Preacher, King, Finding God
Walk with me… down the hallway and through the double doors of the library in this expansive home… with the exception of the doors and several windows well-placed to add to the light and beauty of the room, the walls of the room are lined with 20 feet tall shelves holding books reaching floor to the ceiling… the books include collector’s editions, reference tools, biographies, information on all the places to which one would travel and all the flora and fauna of sea, air and land one would see...tables in the room are strewn with opened maps and collected items from lands near and far… gadgets and toys, paintings, and sculptures show the renaissance-man tastes of our hoist... as we walk in, we see a Victorian-style plush chair sitting before a deep set, heavy-wood-mantle fireplace with a crackling fire giving heat and light...and as we approach we see the man, a pipe in one hand and his other hand toying with his cup of Earl Grey on the chair-side table… the wrinkles on his face shows the miles he has traveled--mountains, deserts, beaches, rivers, flatlands, and forests--conducting research in life’s laboratory having experimented with various pleasures, costly works, the accumulation of great possessions, as well as the pursuit of knowledge… he pauses… he strokes the neatly cropped beard on his chin… we focus our attention… we await his professorial voice to speak the platitudes of his life experience… He speaks, “Futility, emptiness, trying to catch the wind, but to what purpose?”
What have we achieved for all our doing? It seems the more we learn, the more we don’t know. Sure, we may have gained knowledge or acquired wealth but deep down inside for many there are questions unanswered, floundering fears, hapless hopes and that one more thing to do or see. In this series of sermons focused on Ecclesiastes, we find one who seems to have it all but he will admit he doesn’t know it all. Admitting we don’t know it all allows us to live life without acting like we have all the answers. Admitting we don’t know or have it all, allows us to seek a Savior.
Ecclesiastes 1:1, 12-14 Preacher, King, Finding God
The title of this book is from the Greek and Latin translations of the Old Testament. The word ekklesiastes means preacher and comes from the word ekklesia that is translated assembly in the Old Testament or congregation in the New Testament. The Hebrew word Qoheleth means one who calls or gathers the people--one who addresses the assembly. Ecclesiastes was always read in the synagogue at Pentecost. There are lessons to be taught in this book and this writer knows his place as instructor to the nation. He not only teaches but feels compelled to make a difference in the lives of those who read his book. He appeals for people to make a firm decision for the Lord.
His place: He is a King, responsible for the people. He is son of David, reared under the spiritual influence of David, a man after God’s own heart (I Sam 13:14; Acts 13:22). The titles fit Solomon and the points of his message to the people follow the account of his life found in I Kings 2-11. Since this is an autobiography of the various experiments and experiences of his life, it would seem to have been written in his last years of life. So, here we have the experience of age being passed on to the younger generation. The truths found in this book answer some of the most challenging questions of life. Many of the answers found contradicted what Solomon expected to be the correct answer. This is one of the objects of our examination of this book. Our church has a desire to reach those younger than our average age. How? We must first remember the delights, the pitfalls, and the all encompassing energies and enigmas of our younger years. Yet, in examining this book with an eye to caring for and building up the faith of those younger, we must also look to the fact that we face the same issues. Maybe with a different energy and determination but we do walk in the same world with the same problems, temptations, and sins. Our destination is to avoid walking in the path of human wisdom/the flesh and to live by the revealed wisdom of God (Ecc. 12:9-14) The great lesson of this book is to realize that for all the unwise behavior and thought, Solomon never left his faith in God (12:13,14)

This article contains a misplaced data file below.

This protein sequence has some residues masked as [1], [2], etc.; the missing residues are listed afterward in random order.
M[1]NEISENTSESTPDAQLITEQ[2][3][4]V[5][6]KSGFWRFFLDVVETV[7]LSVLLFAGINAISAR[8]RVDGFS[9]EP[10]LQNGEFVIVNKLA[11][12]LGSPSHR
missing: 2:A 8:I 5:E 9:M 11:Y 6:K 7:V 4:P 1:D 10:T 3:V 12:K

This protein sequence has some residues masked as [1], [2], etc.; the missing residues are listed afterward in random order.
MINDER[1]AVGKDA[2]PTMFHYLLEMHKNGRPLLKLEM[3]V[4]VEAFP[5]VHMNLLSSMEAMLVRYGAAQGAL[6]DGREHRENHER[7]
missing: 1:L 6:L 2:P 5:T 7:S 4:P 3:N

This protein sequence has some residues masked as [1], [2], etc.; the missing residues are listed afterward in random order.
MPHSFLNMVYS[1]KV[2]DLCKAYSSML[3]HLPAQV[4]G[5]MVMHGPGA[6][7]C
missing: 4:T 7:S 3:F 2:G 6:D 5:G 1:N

Solomon faced the accusation of entitlement. He was well born, well placed, well heeled (I Chronicles 28:5-21; 29:25). Mister goody-two-shoes--”As for you, my son Solomon, know the God of your father, and serve Him with a whole heart and a willing mind; for the Lord searches all hearts, and understands every intent of the thoughts. If you seek Him, He will let you find Him; but if you forsake Him, He will reject you forever.” (I Chron. 28:9)
The son of King David and Bathsheba, he comes to the throne at his mother’s desire and the prodding of the prophet of God, Nathan. He had at his disposal great wealth. This wealth would attract other nations that focused on material things to draw alongside Solomon… it would empower him to send out merchant ships and explorations… it would enable him to build a grand house for God… it would enable him to build palaces for his wives as well as build altars for their gods… but all of that would drive Solomon to see the emptiness of materialism... and to see the greater value of a relationship with God.